Ego, ‘Carmine’ and American coffee

Lyrics by Joseph Carbone

While researching for my interview with Running Touch (Matthew Victor Kopp), the local dance and electronic powerhouse, I give a peek at his latest Insta posts.

I already know he’s in Los Angeles — our Zoom call is at 7 a.m. for me and 2 p.m. for him — where he’s getting ready to play Coachella with Hayden James. One of his posts, however, catches my eye: the one where he addresses probably the biggest hurdle for a Melburnian in the United States.

Coffee.

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So, naturally, my first question for the local dance, electronic and pop legend is how he finds the quality of American coffee. He replies with a smile: “How do you think? It’s not good, I don’t know – I wish I had some descriptive words to give you.

“I don’t know what’s going on, but someone has to make a change.”

And who better to dictate change than Running Touch? After founding Australian nu-metal band Ocean Grove, he transitioned into a solo career that exploded onto the Australian music scene with his 2017 EP. A slow body. Blending grunge, nu metalcore and hardcore punk, Running Touch’s vocals, keyboards and samples characterize Ocean Grove’s studio output. Since then, the singer, songwriter and record producer has produced regularly for other artists, including as a featured artist in tracks for Adult Art Club, Verboten Berlin and Hayden James. It’s paid off so far, he’s racked up 130 million streams and is preparing – at the time of our interview – to take the stage to perform the Hayden James song “Better Together”, which he features on, without most coveted doubt in the world. festival before his first album Carmine drops.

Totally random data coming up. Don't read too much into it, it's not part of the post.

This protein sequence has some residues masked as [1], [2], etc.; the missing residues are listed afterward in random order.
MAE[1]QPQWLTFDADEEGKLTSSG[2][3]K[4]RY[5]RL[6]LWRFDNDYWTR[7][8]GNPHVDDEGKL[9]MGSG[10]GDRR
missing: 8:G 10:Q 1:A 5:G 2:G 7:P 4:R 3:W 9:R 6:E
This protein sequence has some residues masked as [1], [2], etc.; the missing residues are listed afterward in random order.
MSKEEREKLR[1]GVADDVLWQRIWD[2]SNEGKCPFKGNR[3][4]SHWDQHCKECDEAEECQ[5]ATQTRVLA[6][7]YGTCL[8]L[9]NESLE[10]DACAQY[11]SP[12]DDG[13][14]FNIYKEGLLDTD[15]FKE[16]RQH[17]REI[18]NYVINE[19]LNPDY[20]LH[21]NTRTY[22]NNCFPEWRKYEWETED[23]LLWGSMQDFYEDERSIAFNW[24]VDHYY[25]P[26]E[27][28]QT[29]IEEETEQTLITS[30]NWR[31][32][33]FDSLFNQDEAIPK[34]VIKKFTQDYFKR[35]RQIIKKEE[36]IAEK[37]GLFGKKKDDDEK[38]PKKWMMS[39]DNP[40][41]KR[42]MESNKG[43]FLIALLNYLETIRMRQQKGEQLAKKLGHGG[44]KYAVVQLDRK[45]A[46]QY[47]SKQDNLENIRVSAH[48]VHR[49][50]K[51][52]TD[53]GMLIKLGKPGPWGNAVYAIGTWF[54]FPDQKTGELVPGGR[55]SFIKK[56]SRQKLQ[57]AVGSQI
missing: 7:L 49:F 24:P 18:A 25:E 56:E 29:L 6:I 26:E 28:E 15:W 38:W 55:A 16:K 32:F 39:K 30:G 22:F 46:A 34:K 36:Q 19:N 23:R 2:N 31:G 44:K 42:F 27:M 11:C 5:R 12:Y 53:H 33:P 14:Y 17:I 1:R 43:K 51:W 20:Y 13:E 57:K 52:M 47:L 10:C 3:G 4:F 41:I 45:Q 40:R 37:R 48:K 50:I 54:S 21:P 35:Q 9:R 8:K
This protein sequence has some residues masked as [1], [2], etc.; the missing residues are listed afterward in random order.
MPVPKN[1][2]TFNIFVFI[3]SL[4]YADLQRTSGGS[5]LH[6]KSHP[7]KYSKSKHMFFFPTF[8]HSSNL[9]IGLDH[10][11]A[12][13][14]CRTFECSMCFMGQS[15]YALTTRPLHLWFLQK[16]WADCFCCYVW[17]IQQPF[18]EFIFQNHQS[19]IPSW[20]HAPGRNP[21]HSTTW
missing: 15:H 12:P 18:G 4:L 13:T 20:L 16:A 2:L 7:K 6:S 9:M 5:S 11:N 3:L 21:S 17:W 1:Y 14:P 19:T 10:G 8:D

“I am very grateful, very excited [for Coachella], obviously,” he says. “The two things that really excites me are: one, it’s not my show, so I don’t have to carry the burden of playing at one of the best festivals in the world, if not the best. Second, being a solo act, I don’t really get to share a lot of moments with other people because that’s just me, but that’s Hayden’s set, and it’s his first Coachella so it will be really cool to share a moment and a milestone with him. It’s fun, you feel like you’re part of the group.